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Sony ups anti-SGI box to 64 PlayStation 2 chips

Multiple Emotion Engine box on sale next year

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Internet Security Threat Report 2014

Sony's assault on SGI's grip on the Hollywood special effects market intensified yesterday when the Japanese giant said it plans to release its high-end PlayStation 2-based graphics workstation sooner than planned.

The machine, the GSCube, is based on the PlayStation 2's Emotion Engine processor. When GSCube was announced earlier this summer, Sony said it would contain 16 processors operating in parallel. The CPU count has now been boosted to 64, and the box will ship next year.

Sony claims that will give the workstation the power to render 4.16 billion polygons per second, leading to frame rates of 60fps at 1980x1080 pixels. The company reckons that's enough to render movie-level effects in real time.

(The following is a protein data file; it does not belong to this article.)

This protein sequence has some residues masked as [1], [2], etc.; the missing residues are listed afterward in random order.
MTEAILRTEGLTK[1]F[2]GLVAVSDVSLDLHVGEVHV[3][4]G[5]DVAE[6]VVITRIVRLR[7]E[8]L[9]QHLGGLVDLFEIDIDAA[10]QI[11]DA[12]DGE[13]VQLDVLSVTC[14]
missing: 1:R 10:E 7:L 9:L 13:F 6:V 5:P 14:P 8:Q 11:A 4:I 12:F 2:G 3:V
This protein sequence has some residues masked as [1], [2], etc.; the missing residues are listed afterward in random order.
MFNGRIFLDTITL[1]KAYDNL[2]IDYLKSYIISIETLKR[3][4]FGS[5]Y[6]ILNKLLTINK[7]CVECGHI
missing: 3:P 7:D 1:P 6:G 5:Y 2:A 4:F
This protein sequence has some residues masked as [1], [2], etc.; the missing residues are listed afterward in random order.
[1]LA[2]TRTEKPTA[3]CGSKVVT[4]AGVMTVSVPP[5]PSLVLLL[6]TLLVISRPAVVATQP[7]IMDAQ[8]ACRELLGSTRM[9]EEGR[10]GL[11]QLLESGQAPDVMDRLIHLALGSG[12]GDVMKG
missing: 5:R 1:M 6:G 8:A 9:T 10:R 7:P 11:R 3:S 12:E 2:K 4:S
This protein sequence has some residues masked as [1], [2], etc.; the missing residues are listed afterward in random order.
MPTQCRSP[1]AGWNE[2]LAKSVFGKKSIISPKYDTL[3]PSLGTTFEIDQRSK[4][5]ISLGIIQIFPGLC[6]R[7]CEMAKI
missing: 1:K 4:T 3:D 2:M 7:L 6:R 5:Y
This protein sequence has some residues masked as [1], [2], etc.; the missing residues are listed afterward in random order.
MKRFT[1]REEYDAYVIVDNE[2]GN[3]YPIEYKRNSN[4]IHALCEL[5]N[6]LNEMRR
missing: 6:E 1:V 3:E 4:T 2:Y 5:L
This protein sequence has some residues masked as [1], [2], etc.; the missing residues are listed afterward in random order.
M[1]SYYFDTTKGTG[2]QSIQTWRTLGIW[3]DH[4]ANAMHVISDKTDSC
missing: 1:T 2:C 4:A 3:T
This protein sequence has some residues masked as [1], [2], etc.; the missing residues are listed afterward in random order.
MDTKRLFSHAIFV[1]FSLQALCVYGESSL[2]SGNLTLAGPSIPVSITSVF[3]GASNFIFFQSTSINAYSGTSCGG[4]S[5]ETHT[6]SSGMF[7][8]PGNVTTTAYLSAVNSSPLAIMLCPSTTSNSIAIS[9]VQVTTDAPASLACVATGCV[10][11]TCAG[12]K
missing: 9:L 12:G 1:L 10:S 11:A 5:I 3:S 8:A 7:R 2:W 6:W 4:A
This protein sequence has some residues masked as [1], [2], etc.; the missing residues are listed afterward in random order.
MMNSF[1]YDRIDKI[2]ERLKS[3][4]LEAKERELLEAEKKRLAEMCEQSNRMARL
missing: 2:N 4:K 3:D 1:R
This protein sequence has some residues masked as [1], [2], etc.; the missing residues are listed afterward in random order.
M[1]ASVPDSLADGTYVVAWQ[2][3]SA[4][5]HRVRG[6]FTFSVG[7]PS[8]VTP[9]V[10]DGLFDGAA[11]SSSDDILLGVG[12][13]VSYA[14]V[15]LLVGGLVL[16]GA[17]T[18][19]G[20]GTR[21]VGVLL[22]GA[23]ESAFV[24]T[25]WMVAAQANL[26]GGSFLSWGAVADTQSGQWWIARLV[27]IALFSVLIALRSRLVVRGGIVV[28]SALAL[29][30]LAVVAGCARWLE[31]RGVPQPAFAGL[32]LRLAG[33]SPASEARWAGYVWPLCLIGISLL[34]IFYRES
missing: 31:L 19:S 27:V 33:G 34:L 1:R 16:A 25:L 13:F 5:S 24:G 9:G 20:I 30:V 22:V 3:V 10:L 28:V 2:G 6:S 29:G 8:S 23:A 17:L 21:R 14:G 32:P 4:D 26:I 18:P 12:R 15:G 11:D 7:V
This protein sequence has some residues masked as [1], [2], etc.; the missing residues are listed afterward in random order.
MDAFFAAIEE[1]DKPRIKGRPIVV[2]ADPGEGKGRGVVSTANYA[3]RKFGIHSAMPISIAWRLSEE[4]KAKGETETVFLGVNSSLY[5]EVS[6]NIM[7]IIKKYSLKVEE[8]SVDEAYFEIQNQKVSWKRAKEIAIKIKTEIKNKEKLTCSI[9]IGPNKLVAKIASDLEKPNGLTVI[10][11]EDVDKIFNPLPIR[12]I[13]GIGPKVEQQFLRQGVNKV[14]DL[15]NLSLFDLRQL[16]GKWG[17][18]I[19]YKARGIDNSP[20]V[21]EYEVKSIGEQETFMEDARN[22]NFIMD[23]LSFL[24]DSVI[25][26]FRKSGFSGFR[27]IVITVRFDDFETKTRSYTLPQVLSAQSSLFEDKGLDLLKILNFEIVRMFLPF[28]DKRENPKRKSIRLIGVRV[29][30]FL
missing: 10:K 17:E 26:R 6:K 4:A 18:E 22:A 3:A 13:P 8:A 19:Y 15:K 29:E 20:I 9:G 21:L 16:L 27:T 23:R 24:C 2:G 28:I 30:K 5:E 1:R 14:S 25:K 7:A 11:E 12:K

"At present it takes five hours to render one frame," said Kazuyuki Hashimoto, senior CP and CTO of Square, a film production company that co-operated with Sony in the development of GSCube. Square is producing the computer-generated effects for the upcoming Final Fantasy movie.

Sony is certainly ramping up its promotional efforts. The 16-CPU the company unveiled at SIGGRAPH in July was described as little more than a prototype - a 'proof of concept' machine

Not long after, Greg Estes, SGI's VP of telecomms and media, told us: "We don't see this as competitive."

Now Sony's upped the stakes to 64-way processing - though you should note the machine isn't (at least the prototype wasn't) a true SMP box - and started talking about selling the thing, maybe SGI should reconsider. ®

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